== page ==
As devices for consuming visual and auditory stimuli have become smaller, sharper and faster, methods of cataloging, storing, and accessing audiovisual media have followed suit. Now to the average user, no additional apparatus is required for consuming any movie, TV or song show available: we simply tap on our phones and laptops and remotes and entertainment is beamed in like magic.
The present era of high-quality digital storage and streaming has brought the most readily accessible consumption of audiovisual entertainment in human history. With screens in every pocket and bluetooth speakers in many backpacks, it seems the world should see a radical democratization of ideas, education and potentially even power. But because of the way streaming corporations have developed, access to the consumption of media is actually limited, and that access can be indefinitely taken away on a financial whim when a provider doesn’t renew their license to a title. Streaming consumers are also threatened with permanent loss of access to a service’s catalog if a streaming company folds, likely sending its catalog into limbo. That’s just part of the deal when you don’t own any of the content you consume.
Many prominent streaming businesses are now or were once losing money but floating along on outside investments. What if there was a consistently funded service that compiled every song, movie, TV show etc. into one place, meticulously cataloged and organized so that media could be sorted by type, duration, size, creator(s), chronologically, alphabetically, regionally and in any other manner you could imagine? Creating an accessible library with a wide ranging catalog of media that keeps growing could radically impact social consciousness on a broad scale. It would be an incredible aid for educators, researchers and artists, and could perhaps even improve social mobility for households with lower incomes, nourishing talented minds crucial to the improvement of our future that would have been otherwise marginalized.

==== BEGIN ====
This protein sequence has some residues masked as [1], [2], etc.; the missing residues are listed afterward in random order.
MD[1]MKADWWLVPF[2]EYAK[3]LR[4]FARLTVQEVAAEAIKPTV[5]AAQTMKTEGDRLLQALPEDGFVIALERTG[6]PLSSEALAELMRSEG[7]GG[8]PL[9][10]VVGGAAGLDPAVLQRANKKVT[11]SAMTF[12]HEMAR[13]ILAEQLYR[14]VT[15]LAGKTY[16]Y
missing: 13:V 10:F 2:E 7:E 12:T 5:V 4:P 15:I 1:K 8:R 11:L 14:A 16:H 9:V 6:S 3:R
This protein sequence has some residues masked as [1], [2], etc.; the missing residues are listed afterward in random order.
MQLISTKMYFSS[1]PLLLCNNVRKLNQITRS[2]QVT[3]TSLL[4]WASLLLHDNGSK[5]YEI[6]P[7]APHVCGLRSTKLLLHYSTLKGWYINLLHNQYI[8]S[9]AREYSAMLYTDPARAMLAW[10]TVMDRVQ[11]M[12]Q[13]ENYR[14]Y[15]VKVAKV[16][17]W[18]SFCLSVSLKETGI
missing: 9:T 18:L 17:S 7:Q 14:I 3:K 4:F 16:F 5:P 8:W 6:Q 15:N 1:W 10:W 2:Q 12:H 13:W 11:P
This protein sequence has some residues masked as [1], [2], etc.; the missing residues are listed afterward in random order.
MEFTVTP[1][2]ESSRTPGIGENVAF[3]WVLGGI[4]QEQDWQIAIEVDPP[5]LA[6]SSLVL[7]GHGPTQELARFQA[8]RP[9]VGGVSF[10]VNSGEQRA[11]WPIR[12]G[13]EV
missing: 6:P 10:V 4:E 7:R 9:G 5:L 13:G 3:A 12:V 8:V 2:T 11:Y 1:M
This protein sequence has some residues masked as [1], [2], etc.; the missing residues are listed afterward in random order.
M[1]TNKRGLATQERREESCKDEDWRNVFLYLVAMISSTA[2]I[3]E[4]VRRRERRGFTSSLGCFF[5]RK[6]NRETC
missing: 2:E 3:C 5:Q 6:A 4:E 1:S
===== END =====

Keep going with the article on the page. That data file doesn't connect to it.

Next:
Who, or what, could possibly achieve this feat of creating universal access to a broad cultural library? I can only see three possible fits: national governments, huge corporations, and super rich people. This undertaking would be massively expensive. Employees would be needed to negotiate licensing deals, hunt down media that the catalog lacks, input media into the system with its information, help users out etc.
The practical questions are plentiful. The consumption of media through the Infinite Library could vary greatly depending on its creator and owner. A huge corporation like Google would require users to have a linked account with their Gmail address for example. A national government like the United States could require way more information, including your social security number. A philanthropic super-billionaire could perhaps allow total anonymity. But the one uniting requirement for consumers in all three situations is that the service must be affordable. Without accessibility, the project loses a major part of its purpose.
If the U.S. government created an Infinite Library, they could allocate federal funding while also charging a monthly subscription based on a user’s income or net worth. There would also be value in the jobs created by the project. A mega-wealthy philanthropist could make the library totally free, since they have to be okay with—even enthused about—losing money. Because there’s no way to provide a service like this and make a profit, meaning only entities with absurd amounts of money can even entertain the idea.
Provided affordability requirements are met, the users of the Infinite Library should be from diverse socioeconomic backgrounds: otherwise the consumer base will just reflect or even reinforce current inequities. Anyone with access to the internet should be able to use the library merely by typing in a URL. But not everyone has access to the internet user demographics will still skew wealthy and white both in the U.S. and internationally. The way to counter this would be distributing internet access to those who don’t have it, which domestically would undoubtedly raise political debates about the status of undocumented immigrants, minors, felons and other groups with contested citizenship rights.
Certain people would still use the Infinite Library more often than others. I imagine teachers would use it to instruct students, authors to prompt inspiration, cooks to learn new culinary techniques. I don’t think everybody would abandon their TikTok feeds to go watch yesterday’s TikToks in the Infinite Library. The trends and culture are happening on TikTok right now. The library would simply document, preserve and disseminate. But it would be an immense boon to humanity with the potential to change the world.